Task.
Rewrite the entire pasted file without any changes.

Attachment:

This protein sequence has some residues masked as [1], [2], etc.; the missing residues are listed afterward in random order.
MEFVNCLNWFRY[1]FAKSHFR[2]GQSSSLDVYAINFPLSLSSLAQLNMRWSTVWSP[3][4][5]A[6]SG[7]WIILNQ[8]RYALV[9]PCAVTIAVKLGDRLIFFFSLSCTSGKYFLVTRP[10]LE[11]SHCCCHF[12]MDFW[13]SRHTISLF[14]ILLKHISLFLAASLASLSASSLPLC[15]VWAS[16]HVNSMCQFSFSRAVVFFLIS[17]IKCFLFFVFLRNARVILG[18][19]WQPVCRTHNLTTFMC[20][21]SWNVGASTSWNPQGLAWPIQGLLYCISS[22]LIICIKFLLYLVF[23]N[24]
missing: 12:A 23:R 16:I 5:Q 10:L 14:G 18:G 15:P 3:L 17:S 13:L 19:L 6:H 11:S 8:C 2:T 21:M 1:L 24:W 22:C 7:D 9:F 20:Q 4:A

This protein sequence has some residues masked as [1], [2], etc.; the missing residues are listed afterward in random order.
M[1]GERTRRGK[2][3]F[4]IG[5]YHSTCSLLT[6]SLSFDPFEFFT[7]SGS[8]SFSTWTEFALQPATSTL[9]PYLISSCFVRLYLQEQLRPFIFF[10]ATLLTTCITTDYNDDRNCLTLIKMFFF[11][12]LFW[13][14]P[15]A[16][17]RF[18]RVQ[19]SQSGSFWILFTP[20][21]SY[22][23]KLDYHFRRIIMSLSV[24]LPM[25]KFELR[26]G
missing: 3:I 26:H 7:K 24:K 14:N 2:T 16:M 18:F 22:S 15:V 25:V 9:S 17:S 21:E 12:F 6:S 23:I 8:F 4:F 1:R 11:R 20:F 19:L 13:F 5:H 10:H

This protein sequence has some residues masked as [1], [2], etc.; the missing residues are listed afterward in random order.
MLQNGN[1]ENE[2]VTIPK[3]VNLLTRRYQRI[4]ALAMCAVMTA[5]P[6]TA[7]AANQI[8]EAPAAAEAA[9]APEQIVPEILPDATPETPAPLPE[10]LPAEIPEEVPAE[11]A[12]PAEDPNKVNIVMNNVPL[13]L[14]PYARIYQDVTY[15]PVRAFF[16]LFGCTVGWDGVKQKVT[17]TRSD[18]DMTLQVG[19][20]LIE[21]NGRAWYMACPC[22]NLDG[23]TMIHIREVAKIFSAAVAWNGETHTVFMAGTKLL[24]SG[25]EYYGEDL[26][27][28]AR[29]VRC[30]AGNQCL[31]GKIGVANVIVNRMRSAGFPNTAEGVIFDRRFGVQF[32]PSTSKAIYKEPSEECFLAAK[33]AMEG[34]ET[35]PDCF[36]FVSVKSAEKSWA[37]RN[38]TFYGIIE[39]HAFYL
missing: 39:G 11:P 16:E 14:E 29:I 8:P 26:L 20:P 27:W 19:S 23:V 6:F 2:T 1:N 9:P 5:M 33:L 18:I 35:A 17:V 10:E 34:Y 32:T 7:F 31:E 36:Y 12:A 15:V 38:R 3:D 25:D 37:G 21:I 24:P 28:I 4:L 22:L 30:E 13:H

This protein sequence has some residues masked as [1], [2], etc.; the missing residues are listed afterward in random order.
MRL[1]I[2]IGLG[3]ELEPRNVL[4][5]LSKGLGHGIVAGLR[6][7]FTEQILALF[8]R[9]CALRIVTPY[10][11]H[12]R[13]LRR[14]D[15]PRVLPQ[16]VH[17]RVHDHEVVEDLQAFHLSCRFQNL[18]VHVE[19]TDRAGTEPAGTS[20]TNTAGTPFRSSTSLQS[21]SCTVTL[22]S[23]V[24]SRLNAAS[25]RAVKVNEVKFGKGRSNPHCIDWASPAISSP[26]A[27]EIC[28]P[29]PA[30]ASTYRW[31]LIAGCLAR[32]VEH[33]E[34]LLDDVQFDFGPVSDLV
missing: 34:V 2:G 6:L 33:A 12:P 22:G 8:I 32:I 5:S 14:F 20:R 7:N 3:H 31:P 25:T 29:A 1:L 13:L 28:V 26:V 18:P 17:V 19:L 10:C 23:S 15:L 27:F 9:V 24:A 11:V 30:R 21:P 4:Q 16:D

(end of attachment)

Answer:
This protein sequence has some residues masked as [1], [2], etc.; the missing residues are listed afterward in random order.
MEFVNCLNWFRY[1]FAKSHFR[2]GQSSSLDVYAINFPLSLSSLAQLNMRWSTVWSP[3][4][5]A[6]SG[7]WIILNQ[8]RYALV[9]PCAVTIAVKLGDRLIFFFSLSCTSGKYFLVTRP[10]LE[11]SHCCCHF[12]MDFW[13]SRHTISLF[14]ILLKHISLFLAASLASLSASSLPLC[15]VWAS[16]HVNSMCQFSFSRAVVFFLIS[17]IKCFLFFVFLRNARVILG[18][19]WQPVCRTHNLTTFMC[20][21]SWNVGASTSWNPQGLAWPIQGLLYCISS[22]LIICIKFLLYLVF[23]N[24]
missing: 12:A 23:R 16:I 5:Q 10:L 14:G 18:G 15:P 3:L 17:S 13:L 19:L 6:H 11:S 8:C 2:T 21:M 1:L 24:W 22:C 7:D 9:F 20:Q 4:A

This protein sequence has some residues masked as [1], [2], etc.; the missing residues are listed afterward in random order.
M[1]GERTRRGK[2][3]F[4]IG[5]YHSTCSLLT[6]SLSFDPFEFFT[7]SGS[8]SFSTWTEFALQPATSTL[9]PYLISSCFVRLYLQEQLRPFIFF[10]ATLLTTCITTDYNDDRNCLTLIKMFFF[11][12]LFW[13][14]P[15]A[16][17]RF[18]RVQ[19]SQSGSFWILFTP[20][21]SY[22][23]KLDYHFRRIIMSLSV[24]LPM[25]KFELR[26]G
missing: 3:I 26:H 7:K 24:K 14:N 2:T 16:M 18:F 22:S 15:V 25:V 9:S 17:S 21:E 12:F 6:S 23:I 8:F 4:F 1:R 11:R 20:F 19:L 13:F 5:H 10:H

This protein sequence has some residues masked as [1], [2], etc.; the missing residues are listed afterward in random order.
MLQNGN[1]ENE[2]VTIPK[3]VNLLTRRYQRI[4]ALAMCAVMTA[5]P[6]TA[7]AANQI[8]EAPAAAEAA[9]APEQIVPEILPDATPETPAPLPE[10]LPAEIPEEVPAE[11]A[12]PAEDPNKVNIVMNNVPL[13]L[14]PYARIYQDVTY[15]PVRAFF[16]LFGCTVGWDGVKQKVT[17]TRSD[18]DMTLQVG[19][20]LIE[21]NGRAWYMACPC[22]NLDG[23]TMIHIREVAKIFSAAVAWNGETHTVFMAGTKLL[24]SG[25]EYYGEDL[26][27][28]AR[29]VRC[30]AGNQCL[31]GKIGVANVIVNRMRSAGFPNTAEGVIFDRRFGVQF[32]PSTSKAIYKEPSEECFLAAK[33]AMEG[34]ET[35]PDCF[36]FVSVKSAEKSWA[37]RN[38]TFYGIIE[39]HAFYL
missing: 39:G 11:P 16:E 14:E 29:I 8:P 26:L 20:P 27:W 19:S 23:V 6:F 2:T 1:N 9:P 5:M 33:L 18:I 35:A 17:V 10:E 34:Y 32:T 7:F 31:E 36:Y 12:A 15:V 38:R 3:D 25:D 37:G 21:I 24:P 28:I 4:L 22:L 30:E 13:H

This protein sequence has some residues masked as [1], [2], etc.; the missing residues are listed afterward in random order.
MRL[1]I[2]IGLG[3]ELEPRNVL[4][5]LSKGLGHGIVAGLR[6][7]FTEQILALF[8]R[9]CALRIVTPY[10][11]H[12]R[13]LRR[14]D[15]PRVLPQ[16]VH[17]RVHDHEVVEDLQAFHLSCRFQNL[18]VHVE[19]TDRAGTEPAGTS[20]TNTAGTPFRSSTSLQS[21]SCTVTL[22]S[23]V[24]SRLNAAS[25]RAVKVNEVKFGKGRSNPHCIDWASPAISSP[26]A[27]EIC[28]P[29]PA[30]ASTYRW[31]LIAGCLAR[32]VEH[33]E[34]LLDDVQFDFGPVSDLV
missing: 34:V 2:G 6:L 33:A 12:P 22:G 8:I 32:I 5:S 14:F 20:R 7:N 3:H 31:P 25:T 29:A 1:L 13:L 28:V 26:V 18:P 17:V 19:L 10:C 23:S 15:L 27:F 9:V 24:A 11:V 30:R 21:P 4:Q 16:D